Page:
To say I have aged 20 years in the last two months is an understatement. My staff and I also cop people walking past our office making jokes and snide comments about how we shouldn’t have jobs and 'why are we here as no one is traveling anywhere,' all while our beloved industry falls to its knees.

I think travel agents are very misunderstood at the moment. The wrath (against us) is starting to die down but a lot of angry people didn't understand why airlines weren't giving refunds when they weren't cancelling the flights, the airline was. But with the trouble with Virgin now it may start up again.

The workload is increasing every week, and yet I think I will be stood down within the next two weeks.

Virgin airlines restarting
As the Virgin collapse sinks in for customers, travel agents are bracing for an influx of inquiries. Image: Steve Parsons/PA Images via Getty.
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Pet shop employee

The shop I'm in is classed as essential due to us selling food. We have had a lot more requests for kittens because of isolation. We do adoption cats through a rescue centre and we have been a bit stricter on who they are adopted to and why.

So many families have been coming in and wanting to set up a fish tank which has been interesting as we want fish to live a long and happy life and not just be neglected after isolation ends.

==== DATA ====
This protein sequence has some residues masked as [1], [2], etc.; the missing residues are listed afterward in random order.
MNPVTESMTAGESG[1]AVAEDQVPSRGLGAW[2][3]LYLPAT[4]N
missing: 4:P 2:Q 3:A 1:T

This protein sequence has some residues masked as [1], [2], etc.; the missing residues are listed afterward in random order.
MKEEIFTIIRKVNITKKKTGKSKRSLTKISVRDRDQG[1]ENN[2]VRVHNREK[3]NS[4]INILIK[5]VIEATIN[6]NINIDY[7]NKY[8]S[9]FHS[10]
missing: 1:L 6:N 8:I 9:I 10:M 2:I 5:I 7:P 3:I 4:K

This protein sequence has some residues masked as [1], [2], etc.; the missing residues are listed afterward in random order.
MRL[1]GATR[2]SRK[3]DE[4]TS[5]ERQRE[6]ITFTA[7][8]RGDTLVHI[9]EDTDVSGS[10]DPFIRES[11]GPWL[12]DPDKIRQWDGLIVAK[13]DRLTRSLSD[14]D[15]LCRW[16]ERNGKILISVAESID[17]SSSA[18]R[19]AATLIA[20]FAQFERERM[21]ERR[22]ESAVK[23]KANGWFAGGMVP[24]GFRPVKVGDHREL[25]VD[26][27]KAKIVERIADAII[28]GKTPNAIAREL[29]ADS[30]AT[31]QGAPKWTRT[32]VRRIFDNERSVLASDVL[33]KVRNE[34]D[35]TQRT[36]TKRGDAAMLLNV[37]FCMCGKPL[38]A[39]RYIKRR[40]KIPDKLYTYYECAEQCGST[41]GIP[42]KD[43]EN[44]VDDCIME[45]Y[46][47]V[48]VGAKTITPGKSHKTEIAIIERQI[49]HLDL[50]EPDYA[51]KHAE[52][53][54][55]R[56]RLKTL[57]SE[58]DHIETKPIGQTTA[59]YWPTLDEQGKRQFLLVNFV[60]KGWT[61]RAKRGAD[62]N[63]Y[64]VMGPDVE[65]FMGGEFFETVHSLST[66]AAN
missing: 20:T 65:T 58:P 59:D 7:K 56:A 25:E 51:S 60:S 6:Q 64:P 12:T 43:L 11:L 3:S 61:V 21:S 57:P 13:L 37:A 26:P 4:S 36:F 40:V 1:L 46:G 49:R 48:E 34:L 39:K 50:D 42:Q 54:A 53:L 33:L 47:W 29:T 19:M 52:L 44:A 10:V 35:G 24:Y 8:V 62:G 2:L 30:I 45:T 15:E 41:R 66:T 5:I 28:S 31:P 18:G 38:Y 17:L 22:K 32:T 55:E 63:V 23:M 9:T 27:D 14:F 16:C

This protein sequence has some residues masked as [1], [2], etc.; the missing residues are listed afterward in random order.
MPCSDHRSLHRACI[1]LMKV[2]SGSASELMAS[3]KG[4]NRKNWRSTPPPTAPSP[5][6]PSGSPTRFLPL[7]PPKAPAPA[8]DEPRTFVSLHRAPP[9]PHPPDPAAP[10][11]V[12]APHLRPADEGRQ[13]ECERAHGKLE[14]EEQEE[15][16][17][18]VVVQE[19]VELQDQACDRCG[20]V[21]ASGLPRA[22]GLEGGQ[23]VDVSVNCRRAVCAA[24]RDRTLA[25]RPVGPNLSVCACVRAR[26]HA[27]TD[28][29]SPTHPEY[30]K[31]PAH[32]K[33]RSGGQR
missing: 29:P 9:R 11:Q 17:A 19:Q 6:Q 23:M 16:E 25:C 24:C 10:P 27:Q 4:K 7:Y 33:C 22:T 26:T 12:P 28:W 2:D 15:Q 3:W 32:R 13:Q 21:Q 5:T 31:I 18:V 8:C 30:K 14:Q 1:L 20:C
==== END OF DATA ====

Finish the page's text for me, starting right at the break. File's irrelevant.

We have a sign up saying how we prefer card payments to limit the amount of cash handled by staff to protect us (and customers) however, when we have passed that information on we have been abused and sworn at. It is now at the point where we don't even say anything anymore and just accept the cash.

We have also had customers get extremely frustrated and completely go off at us because we don't have the specific cat litter in stock which is completely out of our control. Customers are coming in short fused and are projecting any frustrations that they may have regarding COVID on us. In another shop a staff member was spat at by a customer over a disagreement about stock levels a couple of weeks ago.

I feel that sometimes people don't recognise that we are people too and are risking our health to make sure their pet can eat, their cat has litter, their dog has toys to stop distracting them while they work from home, and to help them set up a fish tank to help distract their children from all the scariness in the world.

Feature image: Getty.